A Family’s 20-Year Quest for Truth, Justice and the Border Dream

August 31, 2015

At the center of Paula Flores Bonilla’s tidy living room hangs a picture of daughter María Sagrario Gonzalez Flores. Taken in front of the border factory in Ciudad Juárez where Sagrario worked, the photo portrays a young woman with the look of someone who was headed for big things in life. Dressed in smart attire and showing a dignified beauty, Sagrario projects a serious and stately presence, almost as if she were a border ambassador.

Snapped by one of the photographers who roamed the export-oriented manufacturing plants, or maquiladoras, offering to take pictures of female workers, the photo was shot shortly before 17-year-old Sagrario was abducted and murdered back in April 1998.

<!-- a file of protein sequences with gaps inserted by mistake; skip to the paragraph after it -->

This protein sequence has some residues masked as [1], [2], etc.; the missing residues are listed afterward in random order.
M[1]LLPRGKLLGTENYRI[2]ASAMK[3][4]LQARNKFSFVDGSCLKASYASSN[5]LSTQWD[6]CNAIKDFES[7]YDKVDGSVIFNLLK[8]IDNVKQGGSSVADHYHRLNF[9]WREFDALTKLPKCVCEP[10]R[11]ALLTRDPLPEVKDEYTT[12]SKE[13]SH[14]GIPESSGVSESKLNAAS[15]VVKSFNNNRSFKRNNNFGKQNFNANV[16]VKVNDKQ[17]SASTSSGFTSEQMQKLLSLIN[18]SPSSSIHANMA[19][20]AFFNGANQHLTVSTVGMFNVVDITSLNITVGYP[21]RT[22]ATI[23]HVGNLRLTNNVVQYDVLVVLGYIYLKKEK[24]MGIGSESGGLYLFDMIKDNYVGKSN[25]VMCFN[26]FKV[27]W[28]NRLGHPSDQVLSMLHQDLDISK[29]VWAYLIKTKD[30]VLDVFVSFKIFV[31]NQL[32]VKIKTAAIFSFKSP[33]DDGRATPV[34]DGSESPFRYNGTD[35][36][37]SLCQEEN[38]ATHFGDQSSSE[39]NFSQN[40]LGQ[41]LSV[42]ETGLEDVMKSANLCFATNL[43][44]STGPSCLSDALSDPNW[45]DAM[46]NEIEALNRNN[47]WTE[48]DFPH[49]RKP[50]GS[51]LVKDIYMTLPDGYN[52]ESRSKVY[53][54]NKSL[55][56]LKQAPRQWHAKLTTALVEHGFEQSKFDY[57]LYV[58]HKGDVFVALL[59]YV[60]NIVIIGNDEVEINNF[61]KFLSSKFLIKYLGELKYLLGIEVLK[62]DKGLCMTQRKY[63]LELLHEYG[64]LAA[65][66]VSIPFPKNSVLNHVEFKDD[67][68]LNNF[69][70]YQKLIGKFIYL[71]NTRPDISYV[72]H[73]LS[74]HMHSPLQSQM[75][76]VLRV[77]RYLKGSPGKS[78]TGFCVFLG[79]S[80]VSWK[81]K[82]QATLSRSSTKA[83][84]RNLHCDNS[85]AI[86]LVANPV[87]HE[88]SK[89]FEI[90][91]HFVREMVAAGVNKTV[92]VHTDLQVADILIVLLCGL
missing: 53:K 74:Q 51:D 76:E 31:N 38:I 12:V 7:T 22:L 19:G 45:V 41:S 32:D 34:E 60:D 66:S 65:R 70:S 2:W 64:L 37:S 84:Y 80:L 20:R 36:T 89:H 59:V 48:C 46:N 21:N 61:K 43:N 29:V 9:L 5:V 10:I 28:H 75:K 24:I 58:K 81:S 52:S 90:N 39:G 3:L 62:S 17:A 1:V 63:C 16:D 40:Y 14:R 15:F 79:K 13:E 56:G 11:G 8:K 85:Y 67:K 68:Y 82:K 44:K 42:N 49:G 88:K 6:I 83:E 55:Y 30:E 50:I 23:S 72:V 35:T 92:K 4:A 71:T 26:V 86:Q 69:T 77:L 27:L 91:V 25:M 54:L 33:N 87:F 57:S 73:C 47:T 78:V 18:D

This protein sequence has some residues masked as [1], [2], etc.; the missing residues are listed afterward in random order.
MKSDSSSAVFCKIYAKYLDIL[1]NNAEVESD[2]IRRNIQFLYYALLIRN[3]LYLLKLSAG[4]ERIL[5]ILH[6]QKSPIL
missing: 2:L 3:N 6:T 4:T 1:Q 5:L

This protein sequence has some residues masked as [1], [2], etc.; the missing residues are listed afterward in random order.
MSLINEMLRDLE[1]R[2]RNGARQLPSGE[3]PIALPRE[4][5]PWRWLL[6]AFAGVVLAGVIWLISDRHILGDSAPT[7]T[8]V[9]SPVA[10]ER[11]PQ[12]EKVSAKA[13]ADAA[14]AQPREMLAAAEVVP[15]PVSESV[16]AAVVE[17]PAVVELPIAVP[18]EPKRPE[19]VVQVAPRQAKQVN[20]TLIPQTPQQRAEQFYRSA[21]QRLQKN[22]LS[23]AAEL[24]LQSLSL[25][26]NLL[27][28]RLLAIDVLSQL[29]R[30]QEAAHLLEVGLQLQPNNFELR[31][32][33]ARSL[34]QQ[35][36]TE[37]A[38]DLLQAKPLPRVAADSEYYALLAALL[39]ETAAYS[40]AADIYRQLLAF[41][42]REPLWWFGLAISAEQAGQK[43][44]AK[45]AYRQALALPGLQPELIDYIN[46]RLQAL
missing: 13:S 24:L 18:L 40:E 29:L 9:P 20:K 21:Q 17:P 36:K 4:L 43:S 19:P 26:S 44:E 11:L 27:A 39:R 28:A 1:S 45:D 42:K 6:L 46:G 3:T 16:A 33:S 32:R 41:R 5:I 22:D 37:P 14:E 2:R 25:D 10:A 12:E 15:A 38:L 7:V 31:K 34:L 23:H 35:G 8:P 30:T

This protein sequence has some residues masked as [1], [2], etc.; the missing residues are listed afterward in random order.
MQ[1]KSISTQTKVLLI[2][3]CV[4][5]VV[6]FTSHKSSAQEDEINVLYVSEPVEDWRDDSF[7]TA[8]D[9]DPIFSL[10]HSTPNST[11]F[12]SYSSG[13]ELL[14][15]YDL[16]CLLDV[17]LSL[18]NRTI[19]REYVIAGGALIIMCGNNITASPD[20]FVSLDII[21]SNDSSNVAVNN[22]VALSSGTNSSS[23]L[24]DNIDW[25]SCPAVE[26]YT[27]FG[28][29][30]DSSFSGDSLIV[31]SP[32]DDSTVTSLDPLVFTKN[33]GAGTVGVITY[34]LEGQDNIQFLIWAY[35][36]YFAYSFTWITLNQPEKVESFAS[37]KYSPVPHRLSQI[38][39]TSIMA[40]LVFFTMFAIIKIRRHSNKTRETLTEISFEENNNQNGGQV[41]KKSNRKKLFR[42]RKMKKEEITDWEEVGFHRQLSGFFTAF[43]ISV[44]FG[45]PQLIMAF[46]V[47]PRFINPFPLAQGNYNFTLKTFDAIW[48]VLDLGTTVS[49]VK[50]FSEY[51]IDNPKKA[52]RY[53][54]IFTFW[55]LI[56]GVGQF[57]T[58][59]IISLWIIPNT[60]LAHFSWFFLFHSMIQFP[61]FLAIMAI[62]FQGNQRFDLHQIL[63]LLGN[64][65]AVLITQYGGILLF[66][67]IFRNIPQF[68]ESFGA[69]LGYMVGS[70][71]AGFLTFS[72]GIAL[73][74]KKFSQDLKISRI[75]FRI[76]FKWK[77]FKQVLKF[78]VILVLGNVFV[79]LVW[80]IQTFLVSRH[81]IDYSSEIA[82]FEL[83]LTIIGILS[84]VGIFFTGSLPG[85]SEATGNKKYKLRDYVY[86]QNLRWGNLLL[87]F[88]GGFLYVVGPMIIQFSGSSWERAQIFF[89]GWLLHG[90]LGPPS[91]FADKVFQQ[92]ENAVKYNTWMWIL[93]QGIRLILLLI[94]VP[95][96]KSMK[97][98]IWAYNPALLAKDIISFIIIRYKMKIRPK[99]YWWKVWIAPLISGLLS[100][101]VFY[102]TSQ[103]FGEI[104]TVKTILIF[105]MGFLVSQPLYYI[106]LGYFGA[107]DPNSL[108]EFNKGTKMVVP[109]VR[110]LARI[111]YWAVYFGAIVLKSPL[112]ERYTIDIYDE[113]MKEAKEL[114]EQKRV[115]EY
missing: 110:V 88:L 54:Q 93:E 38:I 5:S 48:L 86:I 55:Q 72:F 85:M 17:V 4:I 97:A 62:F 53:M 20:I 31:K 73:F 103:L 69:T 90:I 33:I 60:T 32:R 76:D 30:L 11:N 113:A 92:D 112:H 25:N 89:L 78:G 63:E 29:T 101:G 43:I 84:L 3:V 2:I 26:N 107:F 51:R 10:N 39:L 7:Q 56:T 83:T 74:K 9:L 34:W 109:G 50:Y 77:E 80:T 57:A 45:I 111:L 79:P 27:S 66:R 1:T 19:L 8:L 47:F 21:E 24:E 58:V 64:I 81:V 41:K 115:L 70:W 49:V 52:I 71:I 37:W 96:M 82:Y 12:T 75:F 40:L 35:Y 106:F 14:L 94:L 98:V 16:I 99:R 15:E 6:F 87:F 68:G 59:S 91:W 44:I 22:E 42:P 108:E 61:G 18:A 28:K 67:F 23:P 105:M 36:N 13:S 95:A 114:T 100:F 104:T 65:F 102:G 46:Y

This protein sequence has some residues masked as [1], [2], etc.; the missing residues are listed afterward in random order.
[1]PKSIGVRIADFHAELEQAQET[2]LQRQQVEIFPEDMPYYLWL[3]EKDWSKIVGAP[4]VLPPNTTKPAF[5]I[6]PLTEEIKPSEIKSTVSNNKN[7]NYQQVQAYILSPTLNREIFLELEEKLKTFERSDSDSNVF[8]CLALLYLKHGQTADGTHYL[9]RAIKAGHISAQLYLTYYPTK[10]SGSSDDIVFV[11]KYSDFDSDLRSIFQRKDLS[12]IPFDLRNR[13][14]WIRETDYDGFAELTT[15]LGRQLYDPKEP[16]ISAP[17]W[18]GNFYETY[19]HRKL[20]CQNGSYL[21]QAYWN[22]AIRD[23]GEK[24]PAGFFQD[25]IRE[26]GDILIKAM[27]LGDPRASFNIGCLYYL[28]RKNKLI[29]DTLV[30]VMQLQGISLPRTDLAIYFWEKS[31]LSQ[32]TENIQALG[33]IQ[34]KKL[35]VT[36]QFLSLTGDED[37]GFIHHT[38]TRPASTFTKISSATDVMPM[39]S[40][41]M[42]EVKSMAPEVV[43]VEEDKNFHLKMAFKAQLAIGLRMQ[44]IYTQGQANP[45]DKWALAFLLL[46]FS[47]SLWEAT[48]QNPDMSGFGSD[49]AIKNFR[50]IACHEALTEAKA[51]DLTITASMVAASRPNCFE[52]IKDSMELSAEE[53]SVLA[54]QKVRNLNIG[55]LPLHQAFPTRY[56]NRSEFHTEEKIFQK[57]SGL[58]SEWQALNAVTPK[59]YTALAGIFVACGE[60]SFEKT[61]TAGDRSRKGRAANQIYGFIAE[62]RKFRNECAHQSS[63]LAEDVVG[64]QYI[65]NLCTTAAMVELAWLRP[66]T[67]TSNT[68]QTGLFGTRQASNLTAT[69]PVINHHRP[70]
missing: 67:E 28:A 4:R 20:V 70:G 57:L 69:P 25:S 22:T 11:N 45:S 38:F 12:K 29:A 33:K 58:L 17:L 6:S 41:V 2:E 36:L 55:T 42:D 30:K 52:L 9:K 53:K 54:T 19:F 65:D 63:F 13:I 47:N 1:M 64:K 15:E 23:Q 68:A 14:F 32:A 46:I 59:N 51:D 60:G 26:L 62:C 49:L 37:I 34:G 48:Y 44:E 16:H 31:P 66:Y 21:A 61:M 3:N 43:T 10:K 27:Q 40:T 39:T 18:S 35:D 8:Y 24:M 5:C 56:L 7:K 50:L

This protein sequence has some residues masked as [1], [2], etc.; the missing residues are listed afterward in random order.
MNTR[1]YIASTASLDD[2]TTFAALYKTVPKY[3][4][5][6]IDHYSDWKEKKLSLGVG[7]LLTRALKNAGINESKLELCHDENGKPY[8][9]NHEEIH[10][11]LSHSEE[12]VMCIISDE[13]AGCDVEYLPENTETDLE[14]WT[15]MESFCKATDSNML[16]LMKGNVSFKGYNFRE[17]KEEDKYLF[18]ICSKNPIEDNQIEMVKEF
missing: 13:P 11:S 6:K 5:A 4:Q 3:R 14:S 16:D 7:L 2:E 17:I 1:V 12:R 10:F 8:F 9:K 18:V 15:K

Inevitably moved to tears when she talks about Sagrario, Flores described her daughter as “friendly with many people,” but possessing a quiet personality and a preference for socializing within the family or among the girls in the church choir in which she performed. Besides chorus, Sagrario liked to play guitar and teach Sunday school to kids, her mother recalled.

A member of a financially struggling but hardworking family, Sagrario began working in the maquiladora industry at age 16. To celebrate the teen’s quinceanera, or 15th birthday party, the family bought Sagrario a small cake and adorned her with an older sister’s ceremonial dress because of the lack of money.

“She was happy with it, in spite of the fact that it wasn’t bought for her,” Flores said.

In interviews with Frontera NorteSur, Flores and two of her other daughters, Guillermina and Juana, remembered Sagrario, spoke about efforts to preserve her memory and curb similar violence, and traced back their lives in a tough Mexico-U.S. border city.

In so many ways the story of the Gonzalez Flores family is the story of Juárez.